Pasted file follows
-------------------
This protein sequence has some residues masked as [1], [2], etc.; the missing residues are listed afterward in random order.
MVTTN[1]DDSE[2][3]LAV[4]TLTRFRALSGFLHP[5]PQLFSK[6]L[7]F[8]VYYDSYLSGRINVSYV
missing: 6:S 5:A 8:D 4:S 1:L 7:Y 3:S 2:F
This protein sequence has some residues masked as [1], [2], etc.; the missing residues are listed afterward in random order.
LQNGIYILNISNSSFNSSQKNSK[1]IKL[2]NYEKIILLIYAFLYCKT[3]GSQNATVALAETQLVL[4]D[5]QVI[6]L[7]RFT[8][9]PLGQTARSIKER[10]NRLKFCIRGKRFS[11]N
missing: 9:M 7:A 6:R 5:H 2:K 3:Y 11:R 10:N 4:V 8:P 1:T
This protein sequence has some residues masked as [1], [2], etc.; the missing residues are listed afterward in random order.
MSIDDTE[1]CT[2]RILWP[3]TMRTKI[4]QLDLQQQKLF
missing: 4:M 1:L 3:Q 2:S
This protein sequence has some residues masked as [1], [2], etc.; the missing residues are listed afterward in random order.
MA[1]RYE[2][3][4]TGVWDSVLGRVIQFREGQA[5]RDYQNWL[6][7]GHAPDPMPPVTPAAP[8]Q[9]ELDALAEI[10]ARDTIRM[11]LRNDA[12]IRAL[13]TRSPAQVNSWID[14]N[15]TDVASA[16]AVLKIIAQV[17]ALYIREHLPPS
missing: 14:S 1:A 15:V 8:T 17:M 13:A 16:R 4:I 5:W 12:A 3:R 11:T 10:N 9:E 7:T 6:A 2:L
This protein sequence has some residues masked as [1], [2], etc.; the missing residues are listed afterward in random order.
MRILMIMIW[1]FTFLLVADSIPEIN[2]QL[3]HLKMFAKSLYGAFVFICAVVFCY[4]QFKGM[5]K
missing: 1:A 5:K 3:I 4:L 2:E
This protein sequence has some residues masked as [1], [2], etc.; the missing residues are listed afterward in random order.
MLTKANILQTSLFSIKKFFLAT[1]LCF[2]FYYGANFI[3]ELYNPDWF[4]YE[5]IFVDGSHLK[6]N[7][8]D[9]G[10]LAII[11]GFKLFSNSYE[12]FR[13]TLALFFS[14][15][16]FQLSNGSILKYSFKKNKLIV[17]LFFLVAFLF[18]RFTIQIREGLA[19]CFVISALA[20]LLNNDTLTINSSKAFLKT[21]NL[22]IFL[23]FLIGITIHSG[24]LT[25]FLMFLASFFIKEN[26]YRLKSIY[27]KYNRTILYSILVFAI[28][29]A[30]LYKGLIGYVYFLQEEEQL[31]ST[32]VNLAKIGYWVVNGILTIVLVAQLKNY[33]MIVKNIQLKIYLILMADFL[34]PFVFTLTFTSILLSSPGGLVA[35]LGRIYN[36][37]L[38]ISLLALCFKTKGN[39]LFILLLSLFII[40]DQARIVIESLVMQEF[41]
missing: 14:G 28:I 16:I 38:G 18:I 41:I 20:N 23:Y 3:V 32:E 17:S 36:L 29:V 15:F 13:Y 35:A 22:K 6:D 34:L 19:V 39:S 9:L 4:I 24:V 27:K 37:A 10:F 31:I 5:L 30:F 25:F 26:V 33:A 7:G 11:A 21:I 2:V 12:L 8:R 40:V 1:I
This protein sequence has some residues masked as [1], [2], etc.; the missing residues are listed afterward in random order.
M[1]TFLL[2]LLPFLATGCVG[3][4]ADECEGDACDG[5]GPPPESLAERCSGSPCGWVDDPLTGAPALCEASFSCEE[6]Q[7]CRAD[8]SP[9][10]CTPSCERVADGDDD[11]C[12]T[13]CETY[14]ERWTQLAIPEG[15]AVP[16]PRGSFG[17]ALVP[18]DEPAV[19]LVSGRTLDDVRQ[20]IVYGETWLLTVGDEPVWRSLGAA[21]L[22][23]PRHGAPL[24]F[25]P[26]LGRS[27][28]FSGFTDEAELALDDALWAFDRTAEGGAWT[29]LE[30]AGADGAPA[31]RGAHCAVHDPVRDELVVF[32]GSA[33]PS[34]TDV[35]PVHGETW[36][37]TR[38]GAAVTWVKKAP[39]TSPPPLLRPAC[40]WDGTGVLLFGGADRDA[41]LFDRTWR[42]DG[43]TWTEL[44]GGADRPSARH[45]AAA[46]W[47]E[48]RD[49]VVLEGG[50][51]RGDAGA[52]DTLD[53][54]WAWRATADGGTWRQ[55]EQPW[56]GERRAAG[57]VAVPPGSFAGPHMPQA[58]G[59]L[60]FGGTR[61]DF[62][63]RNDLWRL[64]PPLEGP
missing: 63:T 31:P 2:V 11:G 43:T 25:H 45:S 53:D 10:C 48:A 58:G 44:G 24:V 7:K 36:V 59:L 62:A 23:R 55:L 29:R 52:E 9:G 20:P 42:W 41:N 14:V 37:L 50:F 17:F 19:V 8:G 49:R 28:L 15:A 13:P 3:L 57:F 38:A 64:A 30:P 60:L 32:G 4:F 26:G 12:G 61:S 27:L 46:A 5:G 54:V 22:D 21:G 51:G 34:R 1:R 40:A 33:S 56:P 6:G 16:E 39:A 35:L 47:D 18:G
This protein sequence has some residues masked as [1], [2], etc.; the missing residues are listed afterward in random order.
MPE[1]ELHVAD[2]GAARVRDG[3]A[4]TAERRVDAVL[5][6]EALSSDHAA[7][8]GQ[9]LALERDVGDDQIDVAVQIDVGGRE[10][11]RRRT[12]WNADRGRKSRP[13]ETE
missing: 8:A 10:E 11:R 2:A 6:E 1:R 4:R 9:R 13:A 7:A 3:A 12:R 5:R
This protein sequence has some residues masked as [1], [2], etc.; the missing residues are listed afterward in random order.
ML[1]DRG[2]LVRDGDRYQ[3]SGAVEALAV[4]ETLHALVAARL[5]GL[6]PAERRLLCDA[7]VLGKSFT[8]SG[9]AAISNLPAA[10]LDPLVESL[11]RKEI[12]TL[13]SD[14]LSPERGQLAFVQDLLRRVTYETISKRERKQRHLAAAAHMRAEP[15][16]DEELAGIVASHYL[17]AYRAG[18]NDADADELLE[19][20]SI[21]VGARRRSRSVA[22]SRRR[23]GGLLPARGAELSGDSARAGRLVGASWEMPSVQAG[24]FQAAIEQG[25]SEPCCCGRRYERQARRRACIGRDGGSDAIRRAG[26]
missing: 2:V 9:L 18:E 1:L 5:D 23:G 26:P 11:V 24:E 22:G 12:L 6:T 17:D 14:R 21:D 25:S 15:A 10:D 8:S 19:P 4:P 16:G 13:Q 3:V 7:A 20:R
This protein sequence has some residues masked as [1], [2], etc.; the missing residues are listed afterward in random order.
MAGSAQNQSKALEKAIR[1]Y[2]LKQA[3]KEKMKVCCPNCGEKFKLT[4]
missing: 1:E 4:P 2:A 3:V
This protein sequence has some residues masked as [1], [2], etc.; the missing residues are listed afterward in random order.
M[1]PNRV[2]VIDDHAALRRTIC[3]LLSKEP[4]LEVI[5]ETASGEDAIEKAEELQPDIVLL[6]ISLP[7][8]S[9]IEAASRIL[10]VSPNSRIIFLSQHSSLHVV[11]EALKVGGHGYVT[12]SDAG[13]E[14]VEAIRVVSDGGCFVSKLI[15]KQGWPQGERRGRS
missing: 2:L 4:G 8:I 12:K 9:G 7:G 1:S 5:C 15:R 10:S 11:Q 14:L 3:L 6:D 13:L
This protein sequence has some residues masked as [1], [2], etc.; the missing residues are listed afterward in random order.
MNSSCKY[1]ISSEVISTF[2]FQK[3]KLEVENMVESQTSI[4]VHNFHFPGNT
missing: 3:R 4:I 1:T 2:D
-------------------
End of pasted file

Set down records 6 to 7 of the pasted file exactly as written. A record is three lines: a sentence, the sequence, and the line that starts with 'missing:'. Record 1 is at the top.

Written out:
This protein sequence has some residues masked as [1], [2], etc.; the missing residues are listed afterward in random order.
MLTKANILQTSLFSIKKFFLAT[1]LCF[2]FYYGANFI[3]ELYNPDWF[4]YE[5]IFVDGSHLK[6]N[7][8]D[9]G[10]LAII[11]GFKLFSNSYE[12]FR[13]TLALFFS[14][15][16]FQLSNGSILKYSFKKNKLIV[17]LFFLVAFLF[18]RFTIQIREGLA[19]CFVISALA[20]LLNNDTLTINSSKAFLKT[21]NL[22]IFL[23]FLIGITIHSG[24]LT[25]FLMFLASFFIKEN[26]YRLKSIY[27]KYNRTILYSILVFAI[28][29]A[30]LYKGLIGYVYFLQEEEQL[31]ST[32]VNLAKIGYWVVNGILTIVLVAQLKNY[33]MIVKNIQLKIYLILMADFL[34]PFVFTLTFTSILLSSPGGLVA[35]LGRIYN[36][37]L[38]ISLLALCFKTKGN[39]LFILLLSLFII[40]DQARIVIESLVMQEF[41]
missing: 14:G 28:I 16:I 38:G 18:I 41:I 20:N 23:Y 3:V 32:E 17:S 36:L 29:V 15:F 13:Y 35:A 22:K 6:D 34:L 19:V 39:S 9:L 4:I 24:V 27:K 37:A 10:F 31:I 5:L 30:F 25:F 26:V 33:A 7:G 11:A 21:I 2:V 12:L 8:R 40:V 1:I
This protein sequence has some residues masked as [1], [2], etc.; the missing residues are listed afterward in random order.
M[1]TFLL[2]LLPFLATGCVG[3][4]ADECEGDACDG[5]GPPPESLAERCSGSPCGWVDDPLTGAPALCEASFSCEE[6]Q[7]CRAD[8]SP[9][10]CTPSCERVADGDDD[11]C[12]T[13]CETY[14]ERWTQLAIPEG[15]AVP[16]PRGSFG[17]ALVP[18]DEPAV[19]LVSGRTLDDVRQ[20]IVYGETWLLTVGDEPVWRSLGAA[21]L[22][23]PRHGAPL[24]F[25]P[26]LGRS[27][28]FSGFTDEAELALDDALWAFDRTAEGGAWT[29]LE[30]AGADGAPA[31]RGAHCAVHDPVRDELVVF[32]GSA[33]PS[34]TDV[35]PVHGETW[36][37]TR[38]GAAVTWVKKAP[39]TSPPPLLRPAC[40]WDGTGVLLFGGADRDA[41]LFDRTWR[42]DG[43]TWTEL[44]GGADRPSARH[45]AAA[46]W[47]E[48]RD[49]VVLEGG[50][51]RGDAGA[52]DTLD[53][54]WAWRATADGGTWRQ[55]EQPW[56]GERRAAG[57]VAVPPGSFAGPHMPQA[58]G[59]L[60]FGGTR[61]DF[62][63]RNDLWRL[64]PPLEGP
missing: 63:T 31:P 2:V 11:G 43:T 25:H 45:S 53:D 10:C 48:A 58:G 44:G 24:V 7:K 36:V 59:L 62:A 23:R 55:L 29:R 52:E 9:G 20:P 42:W 41:N 14:V 37:L 50:F 17:F 19:V 8:G 49:R 28:L 15:A 13:P 3:L 57:F 38:A 64:A 30:P 60:L 32:G 4:F 26:G 12:G 61:S 27:L 46:A 5:G 54:V 22:D 21:G 51:G 34:R 1:R 40:A 33:S 56:P 6:G 16:E 39:A 35:L 47:D 18:G